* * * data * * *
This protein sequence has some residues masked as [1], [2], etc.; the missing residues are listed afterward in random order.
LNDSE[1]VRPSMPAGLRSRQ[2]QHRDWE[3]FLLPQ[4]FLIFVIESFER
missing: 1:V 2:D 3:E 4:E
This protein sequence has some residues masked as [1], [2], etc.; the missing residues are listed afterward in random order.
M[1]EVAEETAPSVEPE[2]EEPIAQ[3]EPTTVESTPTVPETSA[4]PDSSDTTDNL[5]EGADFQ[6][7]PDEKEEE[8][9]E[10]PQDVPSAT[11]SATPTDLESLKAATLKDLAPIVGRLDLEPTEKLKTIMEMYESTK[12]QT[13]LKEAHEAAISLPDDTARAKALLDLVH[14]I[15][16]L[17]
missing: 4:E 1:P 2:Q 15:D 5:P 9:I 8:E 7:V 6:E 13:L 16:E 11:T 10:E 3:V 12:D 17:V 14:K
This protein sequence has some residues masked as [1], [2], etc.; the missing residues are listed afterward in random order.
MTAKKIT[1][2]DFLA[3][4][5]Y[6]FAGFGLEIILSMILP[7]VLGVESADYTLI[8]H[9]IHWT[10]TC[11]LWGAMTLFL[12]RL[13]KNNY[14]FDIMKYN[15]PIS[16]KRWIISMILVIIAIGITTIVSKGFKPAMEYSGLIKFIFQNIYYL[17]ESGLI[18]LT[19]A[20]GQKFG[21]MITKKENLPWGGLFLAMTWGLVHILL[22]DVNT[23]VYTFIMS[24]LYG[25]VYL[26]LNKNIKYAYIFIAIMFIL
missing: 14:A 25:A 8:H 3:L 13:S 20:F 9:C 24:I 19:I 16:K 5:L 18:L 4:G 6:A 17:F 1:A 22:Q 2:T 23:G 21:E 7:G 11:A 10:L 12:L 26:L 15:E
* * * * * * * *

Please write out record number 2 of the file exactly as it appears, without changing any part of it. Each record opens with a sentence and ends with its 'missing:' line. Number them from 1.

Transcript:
This protein sequence has some residues masked as [1], [2], etc.; the missing residues are listed afterward in random order.
M[1]EVAEETAPSVEPE[2]EEPIAQ[3]EPTTVESTPTVPETSA[4]PDSSDTTDNL[5]EGADFQ[6][7]PDEKEEE[8][9]E[10]PQDVPSAT[11]SATPTDLESLKAATLKDLAPIVGRLDLEPTEKLKTIMEMYESTK[12]QT[13]LKEAHEAAISLPDDTARAKALLDLVH[14]I[15][16]L[17]
missing: 4:E 1:P 2:Q 15:D 5:P 9:I 8:E 7:V 6:E 13:L 16:E 11:T 10:E 3:V 12:D 17:V 14:K